Cambodia: The pandemic may have closed schools but learning never stops

Thanks to the GPE grant and support from other partners, Cambodia is making sure that children keep learning during the COVID-19 pandemic and that students can safely return to school.

June 15, 2021 by Salla Auren, UNICEF Cambodia
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5 minutes read
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Students filling their drinking bottles are given reminders at a water station in Aranhraingsei Lower Secondary School in Siem Reap province. Credit: UNICEF/2021/Sum Viyoura
Safety and hygiene measures have become everyday practice in Cambodian schools; with social distancing, hand washing and mask wearing a normal feature. Students filling their drinking bottles are given reminders at a water station in Aranhraingsei Lower Secondary School in Siem Reap province.
Credit: UNICEF/2021/Sum Viyoura

A global pandemic has closed all schools in Cambodia, affecting over 3 million children across the country. The scale of the crisis threatens to roll back years of progress and leave the most vulnerable deprived of essential services in education, child protection, health, nutrition and water - and the impact could span generations.

Giving children alternative ways to learn and rebuilding a routine has been a critical part of UNICEF’s response. Together with Cambodia’s Ministry of Education, Youth and Sport (MoEYS), UNICEF is working to ensure the continuation of learning for all children, especially the most disadvantaged and marginalized, while schools are closed amidst the current COVID-19 community outbreak.

To give school directors and teachers guidance and practical tips on how to conduct teaching and learning during the pandemic, MoEYS and UNICEF developed a Safe Operation of Schools in the Context of COVID-19 handbook. This handbook was distributed to all 13,000 schools and 3,000 community pre-schools in Cambodia.

The handbook not only incorporates information on COVID-19, but also focuses on health and safety, teaching and learning, inclusiveness, wellbeing and protection of children – principles that should be carefully considered during school reopening and in situations where school are issued to reclose again.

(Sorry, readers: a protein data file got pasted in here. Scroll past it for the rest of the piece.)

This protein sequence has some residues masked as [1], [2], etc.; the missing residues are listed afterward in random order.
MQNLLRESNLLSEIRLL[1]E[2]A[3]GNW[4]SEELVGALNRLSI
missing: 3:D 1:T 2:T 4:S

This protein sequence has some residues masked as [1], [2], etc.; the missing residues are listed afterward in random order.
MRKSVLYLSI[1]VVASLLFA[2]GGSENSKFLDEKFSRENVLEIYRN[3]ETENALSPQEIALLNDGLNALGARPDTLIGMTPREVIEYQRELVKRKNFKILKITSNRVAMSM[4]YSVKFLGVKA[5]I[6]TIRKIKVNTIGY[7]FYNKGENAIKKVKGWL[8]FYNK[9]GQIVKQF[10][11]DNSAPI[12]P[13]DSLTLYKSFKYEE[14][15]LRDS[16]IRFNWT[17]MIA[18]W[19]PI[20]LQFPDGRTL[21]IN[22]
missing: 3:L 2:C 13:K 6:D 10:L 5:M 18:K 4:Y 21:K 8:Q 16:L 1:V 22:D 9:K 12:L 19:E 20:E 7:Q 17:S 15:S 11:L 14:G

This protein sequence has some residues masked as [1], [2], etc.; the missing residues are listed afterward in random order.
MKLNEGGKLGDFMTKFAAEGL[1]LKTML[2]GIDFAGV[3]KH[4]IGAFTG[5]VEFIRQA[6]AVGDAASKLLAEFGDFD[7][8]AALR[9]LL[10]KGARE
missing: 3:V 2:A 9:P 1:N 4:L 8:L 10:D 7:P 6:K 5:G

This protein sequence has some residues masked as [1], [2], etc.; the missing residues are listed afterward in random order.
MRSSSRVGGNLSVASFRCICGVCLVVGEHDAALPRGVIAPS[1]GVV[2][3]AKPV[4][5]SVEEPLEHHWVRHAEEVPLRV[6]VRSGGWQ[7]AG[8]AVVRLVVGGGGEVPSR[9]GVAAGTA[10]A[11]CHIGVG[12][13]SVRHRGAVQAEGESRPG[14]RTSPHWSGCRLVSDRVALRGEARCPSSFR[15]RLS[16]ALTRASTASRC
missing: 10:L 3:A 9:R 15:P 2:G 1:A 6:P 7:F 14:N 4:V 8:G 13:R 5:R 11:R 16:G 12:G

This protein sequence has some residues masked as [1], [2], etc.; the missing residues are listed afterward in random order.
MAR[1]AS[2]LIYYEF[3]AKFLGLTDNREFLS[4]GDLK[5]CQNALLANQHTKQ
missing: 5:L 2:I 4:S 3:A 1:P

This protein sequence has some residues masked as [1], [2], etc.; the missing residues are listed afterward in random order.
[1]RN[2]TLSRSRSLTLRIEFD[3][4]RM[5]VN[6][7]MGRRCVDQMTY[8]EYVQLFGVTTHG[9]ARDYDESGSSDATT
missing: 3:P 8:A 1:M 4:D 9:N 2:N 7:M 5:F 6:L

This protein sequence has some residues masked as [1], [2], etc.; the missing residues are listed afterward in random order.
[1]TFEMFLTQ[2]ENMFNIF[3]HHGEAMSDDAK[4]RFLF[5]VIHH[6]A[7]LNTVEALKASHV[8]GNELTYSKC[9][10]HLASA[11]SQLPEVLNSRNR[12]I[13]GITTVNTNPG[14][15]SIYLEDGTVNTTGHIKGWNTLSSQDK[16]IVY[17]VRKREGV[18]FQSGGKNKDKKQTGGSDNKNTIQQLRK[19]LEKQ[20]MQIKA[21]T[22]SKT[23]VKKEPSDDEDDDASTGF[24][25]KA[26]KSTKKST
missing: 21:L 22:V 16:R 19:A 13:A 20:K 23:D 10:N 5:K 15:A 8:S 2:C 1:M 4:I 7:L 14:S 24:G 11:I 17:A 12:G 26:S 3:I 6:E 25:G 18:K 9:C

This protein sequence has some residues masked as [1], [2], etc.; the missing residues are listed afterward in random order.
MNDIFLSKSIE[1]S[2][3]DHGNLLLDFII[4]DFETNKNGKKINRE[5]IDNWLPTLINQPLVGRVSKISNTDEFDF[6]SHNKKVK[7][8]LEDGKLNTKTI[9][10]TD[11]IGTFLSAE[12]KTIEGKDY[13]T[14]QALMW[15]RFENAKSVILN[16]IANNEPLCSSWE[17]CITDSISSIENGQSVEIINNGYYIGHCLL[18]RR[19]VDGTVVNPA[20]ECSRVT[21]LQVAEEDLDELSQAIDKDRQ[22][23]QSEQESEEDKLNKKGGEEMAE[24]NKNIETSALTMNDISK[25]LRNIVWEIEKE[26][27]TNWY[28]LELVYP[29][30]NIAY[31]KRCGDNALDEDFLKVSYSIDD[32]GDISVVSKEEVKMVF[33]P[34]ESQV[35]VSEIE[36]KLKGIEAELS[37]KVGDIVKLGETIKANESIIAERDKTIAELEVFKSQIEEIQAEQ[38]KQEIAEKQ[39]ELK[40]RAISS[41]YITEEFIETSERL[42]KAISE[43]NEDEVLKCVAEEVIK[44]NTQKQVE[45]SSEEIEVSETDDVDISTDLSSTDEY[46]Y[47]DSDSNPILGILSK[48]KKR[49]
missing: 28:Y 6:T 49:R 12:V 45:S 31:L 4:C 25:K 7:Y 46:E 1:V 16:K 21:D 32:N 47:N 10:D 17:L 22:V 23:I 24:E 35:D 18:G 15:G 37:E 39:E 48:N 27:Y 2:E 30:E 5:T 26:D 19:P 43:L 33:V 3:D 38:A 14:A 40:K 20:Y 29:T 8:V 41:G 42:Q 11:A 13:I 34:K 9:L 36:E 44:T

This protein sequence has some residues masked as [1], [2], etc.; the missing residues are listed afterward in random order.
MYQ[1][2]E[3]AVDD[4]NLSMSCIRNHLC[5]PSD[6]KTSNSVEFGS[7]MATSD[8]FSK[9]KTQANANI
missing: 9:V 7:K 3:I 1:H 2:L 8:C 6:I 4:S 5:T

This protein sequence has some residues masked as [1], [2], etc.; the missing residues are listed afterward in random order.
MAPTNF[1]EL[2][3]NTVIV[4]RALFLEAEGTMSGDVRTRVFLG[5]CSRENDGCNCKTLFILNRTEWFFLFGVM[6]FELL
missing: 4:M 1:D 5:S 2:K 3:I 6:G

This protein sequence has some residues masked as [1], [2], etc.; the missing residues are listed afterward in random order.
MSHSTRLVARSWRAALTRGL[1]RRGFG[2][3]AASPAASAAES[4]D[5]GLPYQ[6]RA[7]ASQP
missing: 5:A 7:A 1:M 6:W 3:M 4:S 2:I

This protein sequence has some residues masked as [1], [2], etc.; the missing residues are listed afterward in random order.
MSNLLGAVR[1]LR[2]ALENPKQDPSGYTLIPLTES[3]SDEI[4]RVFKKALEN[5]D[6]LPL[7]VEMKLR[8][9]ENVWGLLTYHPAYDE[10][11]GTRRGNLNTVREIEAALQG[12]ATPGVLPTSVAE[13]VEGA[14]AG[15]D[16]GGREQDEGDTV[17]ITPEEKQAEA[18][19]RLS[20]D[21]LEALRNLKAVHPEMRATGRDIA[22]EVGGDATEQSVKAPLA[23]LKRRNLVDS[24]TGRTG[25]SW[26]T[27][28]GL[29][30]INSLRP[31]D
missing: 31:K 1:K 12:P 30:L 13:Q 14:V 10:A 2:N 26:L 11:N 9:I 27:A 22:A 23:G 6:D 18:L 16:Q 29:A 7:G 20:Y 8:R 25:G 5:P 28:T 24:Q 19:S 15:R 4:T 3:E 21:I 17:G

Mr. Proeun Pronh, the school director of Aranhraingsei school described, “My school received 15 copies of the Back to School handbook, one for each teacher. The booklet has very clear instructions on how to operate a school during the pandemic. After studying the booklet, we decided to prepare more handwashing areas, make sure that all toilets are operational, and prepare first aid kids and disinfection materials in our school.”

“We also set up a committee to perform different tasks such as doing temperature checks at the school entrance, disinfecting classrooms on a daily basis, and monitoring mask wearing and social distancing in the school premises. We remind students of social distancing and hand washing at least once every hour.”

Ms. Nhuon Sopheap, a grade 7 teacher at the Aranhraingsei school added, “After reading the booklet, I understand more about the symptoms of a person affected by the virus, and measures that can be taken to prevent its spread”.

Students at Aranhraingsei Lower Secondary School participating in school cleaning and disinfection to prevent the spread of COVID-19. Credit: UNICEF/2021/Proeun Pronh
Students at Aranhraingsei Lower Secondary School participating in school cleaning and disinfection to prevent the spread of COVID-19.
Credit:
UNICEF/2021/Proeun Pronh

The handbook was not the only practical measure the ministry, UNICEF and partners put together to help teachers and school directors create safe and supported learning environments across the country.

In fact, the Global Partnership for Education (GPE) COVID-19 funding enabled all primary and lower secondary schools in rural and urban areas to receive a block grant to support their operations in this very challenging and unpredictable environment.

Mr. Proeun Pronh said, “My school received a total among of 3,340,000 Riels, which is around $835. I have planned this budget to last for five months, from January to May 2021. We have spent some 40% of the budget: first for purchasing hygiene items such as soap, buckets, masks, thermometers and cleaning detergent; and secondly, we spent some amount for photocopying handouts and exercises for students.”

“This fund has contributed enormously to the school’s operation during the pandemic. First, the school has more hygiene supplies which means that students can wash their hands regularly and we can disinfect classrooms frequently, at least twice a day.